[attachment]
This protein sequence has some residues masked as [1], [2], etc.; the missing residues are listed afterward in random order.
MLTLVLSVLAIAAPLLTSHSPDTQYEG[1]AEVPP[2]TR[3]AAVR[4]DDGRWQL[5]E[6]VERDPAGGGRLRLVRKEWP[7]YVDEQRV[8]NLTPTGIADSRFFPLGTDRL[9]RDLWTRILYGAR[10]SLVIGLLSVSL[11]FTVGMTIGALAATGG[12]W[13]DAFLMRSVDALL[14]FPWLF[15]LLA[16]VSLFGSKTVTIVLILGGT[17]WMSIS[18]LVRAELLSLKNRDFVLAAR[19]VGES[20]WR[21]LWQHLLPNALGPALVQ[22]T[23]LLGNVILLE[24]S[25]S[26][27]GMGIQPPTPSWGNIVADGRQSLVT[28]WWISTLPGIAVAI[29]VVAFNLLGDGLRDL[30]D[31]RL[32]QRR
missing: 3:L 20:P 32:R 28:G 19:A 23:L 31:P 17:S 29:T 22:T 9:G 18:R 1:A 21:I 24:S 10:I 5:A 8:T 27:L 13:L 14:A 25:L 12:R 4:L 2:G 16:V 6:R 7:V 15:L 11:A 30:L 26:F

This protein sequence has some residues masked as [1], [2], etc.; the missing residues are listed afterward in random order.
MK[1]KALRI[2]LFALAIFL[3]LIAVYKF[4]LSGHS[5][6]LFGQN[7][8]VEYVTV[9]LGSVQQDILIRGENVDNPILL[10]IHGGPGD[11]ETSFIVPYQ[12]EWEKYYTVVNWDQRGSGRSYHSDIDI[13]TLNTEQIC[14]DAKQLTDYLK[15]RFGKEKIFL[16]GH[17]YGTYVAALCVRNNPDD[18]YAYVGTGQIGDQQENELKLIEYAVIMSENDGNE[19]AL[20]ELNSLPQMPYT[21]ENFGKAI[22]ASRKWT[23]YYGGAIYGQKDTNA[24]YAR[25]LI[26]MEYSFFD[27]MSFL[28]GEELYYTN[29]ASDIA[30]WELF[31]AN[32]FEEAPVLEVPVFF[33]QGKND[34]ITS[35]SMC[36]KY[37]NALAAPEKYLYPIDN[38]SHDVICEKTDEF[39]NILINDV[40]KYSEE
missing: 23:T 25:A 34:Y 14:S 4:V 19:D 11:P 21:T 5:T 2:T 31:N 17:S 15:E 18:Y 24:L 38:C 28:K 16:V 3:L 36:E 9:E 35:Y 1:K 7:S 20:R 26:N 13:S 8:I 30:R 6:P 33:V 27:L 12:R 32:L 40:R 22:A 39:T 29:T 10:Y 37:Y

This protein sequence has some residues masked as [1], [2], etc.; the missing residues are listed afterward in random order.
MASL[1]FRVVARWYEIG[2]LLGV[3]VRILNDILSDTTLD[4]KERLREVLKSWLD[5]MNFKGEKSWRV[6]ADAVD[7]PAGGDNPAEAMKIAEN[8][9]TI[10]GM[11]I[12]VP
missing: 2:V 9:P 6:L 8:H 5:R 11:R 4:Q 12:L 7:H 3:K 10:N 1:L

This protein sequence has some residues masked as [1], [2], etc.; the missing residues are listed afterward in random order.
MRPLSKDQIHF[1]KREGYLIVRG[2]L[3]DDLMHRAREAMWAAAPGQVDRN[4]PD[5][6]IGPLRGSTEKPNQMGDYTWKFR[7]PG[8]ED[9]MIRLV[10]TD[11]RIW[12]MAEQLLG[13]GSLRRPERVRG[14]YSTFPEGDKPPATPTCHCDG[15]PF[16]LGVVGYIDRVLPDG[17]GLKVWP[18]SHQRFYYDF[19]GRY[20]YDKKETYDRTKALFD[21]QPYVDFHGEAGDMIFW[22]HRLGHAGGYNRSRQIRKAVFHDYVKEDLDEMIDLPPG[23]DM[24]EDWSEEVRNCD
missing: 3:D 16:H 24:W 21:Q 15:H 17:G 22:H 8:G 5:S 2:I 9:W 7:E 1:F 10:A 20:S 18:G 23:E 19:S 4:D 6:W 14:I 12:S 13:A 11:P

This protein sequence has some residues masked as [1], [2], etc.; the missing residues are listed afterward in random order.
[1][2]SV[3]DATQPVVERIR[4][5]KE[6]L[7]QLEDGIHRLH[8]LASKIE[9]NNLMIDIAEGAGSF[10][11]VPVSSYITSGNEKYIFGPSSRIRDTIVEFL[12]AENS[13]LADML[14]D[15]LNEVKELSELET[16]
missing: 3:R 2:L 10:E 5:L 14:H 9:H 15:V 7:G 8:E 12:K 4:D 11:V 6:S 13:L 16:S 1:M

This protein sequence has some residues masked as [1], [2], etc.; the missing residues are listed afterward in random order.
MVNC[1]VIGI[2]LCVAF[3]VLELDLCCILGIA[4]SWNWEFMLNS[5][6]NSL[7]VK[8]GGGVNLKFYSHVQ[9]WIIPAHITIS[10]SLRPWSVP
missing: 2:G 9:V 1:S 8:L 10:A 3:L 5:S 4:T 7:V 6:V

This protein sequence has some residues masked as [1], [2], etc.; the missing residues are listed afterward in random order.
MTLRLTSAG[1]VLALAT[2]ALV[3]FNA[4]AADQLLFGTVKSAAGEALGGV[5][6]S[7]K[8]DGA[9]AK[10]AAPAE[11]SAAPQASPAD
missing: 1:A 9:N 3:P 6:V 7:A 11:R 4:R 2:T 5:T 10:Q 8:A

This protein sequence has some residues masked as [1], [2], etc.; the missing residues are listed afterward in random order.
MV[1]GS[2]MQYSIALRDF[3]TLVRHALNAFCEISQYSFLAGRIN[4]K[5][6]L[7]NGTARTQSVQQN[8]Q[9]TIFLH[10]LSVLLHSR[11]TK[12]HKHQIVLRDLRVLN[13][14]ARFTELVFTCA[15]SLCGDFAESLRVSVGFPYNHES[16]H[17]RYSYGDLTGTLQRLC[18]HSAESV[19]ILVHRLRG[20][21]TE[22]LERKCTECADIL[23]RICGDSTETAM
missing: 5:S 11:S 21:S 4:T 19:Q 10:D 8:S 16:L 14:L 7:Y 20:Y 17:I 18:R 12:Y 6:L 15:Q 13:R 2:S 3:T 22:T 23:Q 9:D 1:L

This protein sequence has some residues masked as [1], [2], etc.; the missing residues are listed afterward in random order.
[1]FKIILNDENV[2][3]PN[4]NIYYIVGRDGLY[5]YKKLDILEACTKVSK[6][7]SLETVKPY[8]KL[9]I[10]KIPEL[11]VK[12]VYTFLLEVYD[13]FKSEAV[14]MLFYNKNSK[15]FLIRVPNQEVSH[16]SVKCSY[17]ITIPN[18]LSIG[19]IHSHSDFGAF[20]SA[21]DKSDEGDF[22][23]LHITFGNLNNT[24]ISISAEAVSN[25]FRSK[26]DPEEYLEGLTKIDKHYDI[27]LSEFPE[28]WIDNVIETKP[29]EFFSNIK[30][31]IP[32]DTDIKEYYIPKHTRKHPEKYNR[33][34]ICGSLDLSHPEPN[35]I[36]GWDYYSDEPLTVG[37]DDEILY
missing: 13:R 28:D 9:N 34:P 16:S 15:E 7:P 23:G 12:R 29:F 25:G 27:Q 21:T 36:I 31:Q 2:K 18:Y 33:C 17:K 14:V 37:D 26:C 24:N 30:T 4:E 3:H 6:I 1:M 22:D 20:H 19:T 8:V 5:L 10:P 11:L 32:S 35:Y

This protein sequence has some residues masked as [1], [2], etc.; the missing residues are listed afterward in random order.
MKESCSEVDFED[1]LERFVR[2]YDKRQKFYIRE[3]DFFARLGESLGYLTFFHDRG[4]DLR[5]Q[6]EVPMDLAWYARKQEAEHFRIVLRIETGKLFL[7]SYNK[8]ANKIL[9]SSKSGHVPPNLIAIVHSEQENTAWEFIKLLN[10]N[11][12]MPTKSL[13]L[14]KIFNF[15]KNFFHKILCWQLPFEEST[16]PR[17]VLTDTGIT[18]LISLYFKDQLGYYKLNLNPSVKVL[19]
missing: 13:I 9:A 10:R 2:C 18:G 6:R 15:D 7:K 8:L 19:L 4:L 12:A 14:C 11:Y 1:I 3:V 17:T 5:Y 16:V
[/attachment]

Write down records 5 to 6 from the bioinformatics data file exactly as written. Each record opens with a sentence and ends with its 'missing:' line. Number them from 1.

This protein sequence has some residues masked as [1], [2], etc.; the missing residues are listed afterward in random order.
[1][2]SV[3]DATQPVVERIR[4][5]KE[6]L[7]QLEDGIHRLH[8]LASKIE[9]NNLMIDIAEGAGSF[10][11]VPVSSYITSGNEKYIFGPSSRIRDTIVEFL[12]AENS[13]LADML[14]D[15]LNEVKELSELET[16]
missing: 3:R 2:L 10:E 5:L 14:H 9:H 15:V 7:G 8:E 12:K 4:D 11:V 6:S 13:L 16:S 1:M

This protein sequence has some residues masked as [1], [2], etc.; the missing residues are listed afterward in random order.
MVNC[1]VIGI[2]LCVAF[3]VLELDLCCILGIA[4]SWNWEFMLNS[5][6]NSL[7]VK[8]GGGVNLKFYSHVQ[9]WIIPAHITIS[10]SLRPWSVP
missing: 2:G 9:V 1:S 8:L 10:A 3:L 5:S 4:T 7:V 6:V